Rethinking the Camera App

Apples’ default camera app needs some work. It’s super optimized for taking photographs, but not for all the other things we use our cameras for.

Open the Photos app on your phone and you’ll see: Photographs, Screenshots and what I call Visual Notes. All-tough they’re super common, we rarely talk about the latter category. These images aren’t taken to capture beauty or a memory. Instead, they’re used to quickly save or communicate something. Examples are receipts, interesting objects, pages of books, pictures of screens. I call them visual notes and I take thousands of them.

Since the introduction of the smartphone, the creation of images has surged. We’re always equipped with high-quality cameras and poor keyboards, resulting in a world in which we work more with visuals. This changes what we use images for. We still take pictures of beautiful sunsets, but we now also take pictures of anything that’s vaguely interesting.

The strange thing is that the world's most used camera app, the one Apple has pre-installed on every iPhone, has yet to adapt to this new behavior. The app is still optimized for taking photographs, instead of notes. The only development I’ve seen in this direction is that Apple moved the camera button to the lock screen of the phone, so you can quickly access it. They didn’t realize there’s so much more than they could do to build for this new use case. All updates in the last few years in the camera app were to take better photos, not notes.

I have a couple of ideas that I have that could significantly improve this experience:



We often use the camera to capture documents, notes, or other paper things we want to remember. While taking a photo works, scanning is much better. It can correct the strange angles, increase the contrast, and in theory, it can make the text selectable. It is possible to scan on iOS, but not in the camera app. It should be in there as well, it could simply be one of the camera modes.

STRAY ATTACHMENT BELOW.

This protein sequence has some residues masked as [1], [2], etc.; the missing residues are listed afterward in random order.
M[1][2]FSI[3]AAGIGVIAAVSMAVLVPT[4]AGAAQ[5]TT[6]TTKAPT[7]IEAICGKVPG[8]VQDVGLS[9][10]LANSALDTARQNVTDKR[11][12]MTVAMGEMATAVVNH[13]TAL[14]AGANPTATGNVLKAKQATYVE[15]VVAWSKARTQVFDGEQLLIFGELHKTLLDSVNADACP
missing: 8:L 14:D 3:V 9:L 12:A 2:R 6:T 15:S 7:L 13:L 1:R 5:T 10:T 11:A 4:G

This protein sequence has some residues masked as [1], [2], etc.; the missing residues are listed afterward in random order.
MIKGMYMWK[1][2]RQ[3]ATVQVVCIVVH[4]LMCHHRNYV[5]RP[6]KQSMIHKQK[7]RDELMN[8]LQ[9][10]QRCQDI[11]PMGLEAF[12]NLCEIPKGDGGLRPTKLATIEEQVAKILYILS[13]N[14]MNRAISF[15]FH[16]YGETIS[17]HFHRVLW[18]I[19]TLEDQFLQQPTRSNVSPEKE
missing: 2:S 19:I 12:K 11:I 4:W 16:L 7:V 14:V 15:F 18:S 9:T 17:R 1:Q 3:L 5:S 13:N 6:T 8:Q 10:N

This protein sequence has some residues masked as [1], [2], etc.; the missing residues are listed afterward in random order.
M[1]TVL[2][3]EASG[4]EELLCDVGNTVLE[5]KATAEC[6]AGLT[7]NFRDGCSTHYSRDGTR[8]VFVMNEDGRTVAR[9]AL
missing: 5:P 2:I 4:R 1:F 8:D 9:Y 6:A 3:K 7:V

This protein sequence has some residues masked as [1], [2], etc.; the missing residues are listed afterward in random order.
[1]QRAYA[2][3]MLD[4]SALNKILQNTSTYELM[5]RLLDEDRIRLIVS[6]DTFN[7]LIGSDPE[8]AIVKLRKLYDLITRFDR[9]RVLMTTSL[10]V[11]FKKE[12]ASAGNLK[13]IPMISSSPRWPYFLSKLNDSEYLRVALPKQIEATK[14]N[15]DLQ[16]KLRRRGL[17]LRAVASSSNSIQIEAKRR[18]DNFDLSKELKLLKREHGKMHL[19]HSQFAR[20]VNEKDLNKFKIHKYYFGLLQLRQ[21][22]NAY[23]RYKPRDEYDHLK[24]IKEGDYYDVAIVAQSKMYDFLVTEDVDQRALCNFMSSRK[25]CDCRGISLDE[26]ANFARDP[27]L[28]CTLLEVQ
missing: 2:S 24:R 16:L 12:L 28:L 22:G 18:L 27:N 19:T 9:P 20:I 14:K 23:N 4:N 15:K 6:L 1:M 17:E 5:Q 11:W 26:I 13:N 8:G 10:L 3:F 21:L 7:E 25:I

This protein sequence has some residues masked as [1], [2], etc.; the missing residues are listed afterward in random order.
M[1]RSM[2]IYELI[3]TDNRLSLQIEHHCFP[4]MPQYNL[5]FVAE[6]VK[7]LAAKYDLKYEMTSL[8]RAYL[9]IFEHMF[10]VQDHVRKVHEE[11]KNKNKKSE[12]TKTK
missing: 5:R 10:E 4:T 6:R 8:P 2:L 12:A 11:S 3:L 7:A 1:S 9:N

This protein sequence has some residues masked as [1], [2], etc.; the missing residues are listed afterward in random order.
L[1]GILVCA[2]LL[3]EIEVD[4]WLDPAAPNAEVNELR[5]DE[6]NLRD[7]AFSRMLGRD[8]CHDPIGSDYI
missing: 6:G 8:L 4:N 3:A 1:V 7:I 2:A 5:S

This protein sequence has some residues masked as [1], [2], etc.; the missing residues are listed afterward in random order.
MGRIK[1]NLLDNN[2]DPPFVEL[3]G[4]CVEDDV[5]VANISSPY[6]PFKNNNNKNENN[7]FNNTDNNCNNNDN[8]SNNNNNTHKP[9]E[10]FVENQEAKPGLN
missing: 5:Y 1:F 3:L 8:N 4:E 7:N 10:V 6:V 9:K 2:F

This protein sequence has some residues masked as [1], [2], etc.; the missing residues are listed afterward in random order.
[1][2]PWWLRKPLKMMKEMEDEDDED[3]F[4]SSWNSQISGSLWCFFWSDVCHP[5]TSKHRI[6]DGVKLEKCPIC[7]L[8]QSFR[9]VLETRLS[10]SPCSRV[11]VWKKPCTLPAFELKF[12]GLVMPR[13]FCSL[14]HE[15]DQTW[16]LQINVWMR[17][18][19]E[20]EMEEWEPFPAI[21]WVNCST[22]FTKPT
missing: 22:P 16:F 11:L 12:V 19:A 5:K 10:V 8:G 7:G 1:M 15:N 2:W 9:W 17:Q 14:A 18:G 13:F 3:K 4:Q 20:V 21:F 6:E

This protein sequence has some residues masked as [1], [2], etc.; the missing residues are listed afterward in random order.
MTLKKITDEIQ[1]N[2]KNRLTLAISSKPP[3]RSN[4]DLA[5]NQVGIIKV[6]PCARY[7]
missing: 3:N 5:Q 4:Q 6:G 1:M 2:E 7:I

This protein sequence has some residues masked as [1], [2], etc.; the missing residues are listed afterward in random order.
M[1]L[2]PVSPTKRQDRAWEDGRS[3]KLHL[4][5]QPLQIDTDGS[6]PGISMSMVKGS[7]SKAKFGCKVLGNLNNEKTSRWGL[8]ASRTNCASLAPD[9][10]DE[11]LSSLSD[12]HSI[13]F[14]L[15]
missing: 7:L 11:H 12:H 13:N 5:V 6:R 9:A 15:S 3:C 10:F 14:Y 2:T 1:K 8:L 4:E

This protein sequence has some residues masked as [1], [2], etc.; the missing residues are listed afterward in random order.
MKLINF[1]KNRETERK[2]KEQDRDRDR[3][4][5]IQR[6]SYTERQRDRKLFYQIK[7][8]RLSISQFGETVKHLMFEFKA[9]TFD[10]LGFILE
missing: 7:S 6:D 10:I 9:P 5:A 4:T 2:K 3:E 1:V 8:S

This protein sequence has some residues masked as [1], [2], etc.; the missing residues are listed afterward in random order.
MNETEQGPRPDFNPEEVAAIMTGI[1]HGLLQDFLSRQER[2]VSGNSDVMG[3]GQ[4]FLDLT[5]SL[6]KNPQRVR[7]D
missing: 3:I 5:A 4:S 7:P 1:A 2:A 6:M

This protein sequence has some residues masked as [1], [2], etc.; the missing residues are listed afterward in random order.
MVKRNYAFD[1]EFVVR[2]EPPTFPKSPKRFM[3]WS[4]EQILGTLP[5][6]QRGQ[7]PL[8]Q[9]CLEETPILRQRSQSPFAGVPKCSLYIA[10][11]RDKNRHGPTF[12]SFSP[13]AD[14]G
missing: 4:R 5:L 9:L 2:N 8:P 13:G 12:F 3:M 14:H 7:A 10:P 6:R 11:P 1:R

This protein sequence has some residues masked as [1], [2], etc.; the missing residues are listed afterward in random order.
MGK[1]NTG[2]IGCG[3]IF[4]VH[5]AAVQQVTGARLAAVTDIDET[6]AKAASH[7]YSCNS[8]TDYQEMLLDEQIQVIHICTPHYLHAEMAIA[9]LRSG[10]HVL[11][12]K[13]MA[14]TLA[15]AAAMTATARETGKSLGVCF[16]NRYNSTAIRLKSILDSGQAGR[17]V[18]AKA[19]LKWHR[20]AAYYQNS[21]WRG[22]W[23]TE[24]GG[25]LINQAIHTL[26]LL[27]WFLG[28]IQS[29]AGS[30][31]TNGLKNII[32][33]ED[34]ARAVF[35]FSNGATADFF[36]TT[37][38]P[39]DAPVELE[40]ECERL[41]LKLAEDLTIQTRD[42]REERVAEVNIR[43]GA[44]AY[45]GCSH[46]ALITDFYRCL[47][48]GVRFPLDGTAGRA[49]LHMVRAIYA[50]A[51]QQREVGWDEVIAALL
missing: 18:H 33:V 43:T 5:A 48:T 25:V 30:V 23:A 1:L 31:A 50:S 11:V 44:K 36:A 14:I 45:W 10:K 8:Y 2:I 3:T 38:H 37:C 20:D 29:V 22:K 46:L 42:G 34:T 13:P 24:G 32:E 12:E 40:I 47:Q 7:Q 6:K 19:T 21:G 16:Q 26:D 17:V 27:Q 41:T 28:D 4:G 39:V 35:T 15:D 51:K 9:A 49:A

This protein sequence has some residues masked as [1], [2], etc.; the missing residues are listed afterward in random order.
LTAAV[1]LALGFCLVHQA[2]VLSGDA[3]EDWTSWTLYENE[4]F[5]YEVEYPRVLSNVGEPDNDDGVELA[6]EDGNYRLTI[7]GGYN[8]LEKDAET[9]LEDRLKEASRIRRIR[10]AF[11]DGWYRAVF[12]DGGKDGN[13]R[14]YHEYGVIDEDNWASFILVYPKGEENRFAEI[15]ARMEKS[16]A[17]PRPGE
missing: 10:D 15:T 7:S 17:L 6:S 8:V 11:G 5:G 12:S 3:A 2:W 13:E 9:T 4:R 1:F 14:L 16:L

Over time, scanning can turn into something like Google Lens, it could provide context over the objects you're scanning. For example: If you scan an article in the newspaper, it could bring up its respective web page.

Creating a dedicated space for these images

Our photos app is filled up by these visual notes, weird pictures that serve a totally different purpose. They need their own space so that they don’t pollute our camera rolls. The camera should have a dedicated mode to quickly create these images or to tag them after the fact. They would then end up in a visual notes-app, together with screenshots, in which they can be organized. Good organization is key for this content because a lot of images can be a sort of reminder. It would be super valuable to add them to a visual to-do list, for example: Things I want to buy.

Anything that needs organization also needs search. That could be a killer feature here as well. Being able to search for images based on their location, date and content can be very powerful.

Over time, it’s should be possible to automatically detect these images using AI. There are a couple of properties that make them unique and that a computer can recognize:

  • They’re taken very quickly: contrary to photographs people only take one shot of the same thing.
  • They will very likely contain one object that is important
  • They rarely contain people
  • They will never be selfies.

Quick markup

These images might need some context to be useful for someone (or yourself, later). Screenshots have a lovely markup feature that is very easy to access, and there should be something like this for visual notes too. These images are the screenshots of our physical world. It’s fascinating how digital behaviors can translate back to the physical world too.

After you take visual note, it should automatically launch this markup tool so you can add context or emphasize what is important.


What’s next?

There are a ton of camera apps out there that incorporate some of this thinking, but those are all not accessible from the iPhone lock screen, which is crucial. You need to be able to access this quickly wherever you are. That’s why I think Apple should either allow external apps to be there or improve their one to be more about visual notes. The current app is based on an old idea of what the function of a camera is. Since the introduction of smartphones, these things have become so much more.

Thanks for reading. This is just an initial brain dump, I’d love to start a bigger discussion about this. Let me know your thoughts on TwitterMail or write a response

This article was originally published on Medium.